Never be afraid of stridency. This was the title of the last ever interview with Christopher Hitchens. It came from advice he gave to Richard Dawkins, his interviewer and guest editor of the New Statesman where it was published in December 2011.
CH: You must never be afraid of that charge [of being a bore], any more than stridency.
RD: I will remember that.
CH: If I was strident, it doesn’t matter – I was a jobbing hack, I bang my drum. You have a discipline in which you are very distinguished. You’ve educated a lot of people; nobody denies that, not even your worst enemies. You see your discipline being attacked and defamed and attempts made to drive it out. Stridency is the least you should muster . . .
In the following eleven years or so, Dawkins certainly lived up to Hitchens’ challenge. That is, until recently, in his own interview with Piers Morgan, where he appeared decidedly more reticent than strident.
This is not to say he has become agnostic, or anything of the sort, but rather that he seemed strangely unwilling to display the full strength of his arguments against bad logic, or even sometimes to express an argument at all.
At the start of the interview, for example, when Morgan pressed him on the Big Bang theory, asserting that a ‘super-being-power’ must have preceded it, the strongest response from Dawkins was to defer to physicists who would say that it was naive, or that ‘science starts with simplicity’.
Of course this was partly humility of discipline, but far more than we’re used to. The overall effect was to make Morgan’s contention seem plausible and Dawkins happily resigned. Only a few years ago one would have expected him to incisively dismantle, as he did in his bestselling book The God Delusion, this notion of infinite regress. (If God created the universe, who created God?)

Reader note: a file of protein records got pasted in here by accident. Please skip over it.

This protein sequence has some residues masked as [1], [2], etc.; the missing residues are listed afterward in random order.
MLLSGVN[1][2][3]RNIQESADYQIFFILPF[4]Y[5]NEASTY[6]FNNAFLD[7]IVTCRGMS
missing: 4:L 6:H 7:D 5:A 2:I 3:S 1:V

It was as if, after being introduced with the usual sensational epithets: firebrand, controversialist, incendiary, offensive – and later according to Morgan, vehement – he was doing his best to disprove them by being overly passive. Or perhaps he really had changed.
Sensing this possibility, Morgan eventually asked: ‘Have you got milder about this as you’ve got older?’
‘Yes’, replied Dawkins.
To anyone who has followed his work long enough, this is a surprising enough admittance. He was already 65 when he published The God Delusion in 2006. And even those who came to him late will know that one of his hallmarks is to make bald statements of fact on sensitive subjects, if just to inspire debate. Many would inevitably get him wrong in the process, but to Dawkins free speech was always a theory to be defended through practice.
This is what made it so shocking when he point-blank refused to comment on the case of Shamima Begum.
Morgan: ‘There’s been a big debate about this ISIS bride, Shamima Begum – whether she should be allowed to come back to this country. Do you have a view about that?’
Dawkins: ‘I’d rather not say.’
His reluctance to discuss the issue is difficult to comprehend given his erstwhile tireless opposition to theocratic statism, of which ISIS was by its own definition the exemplar.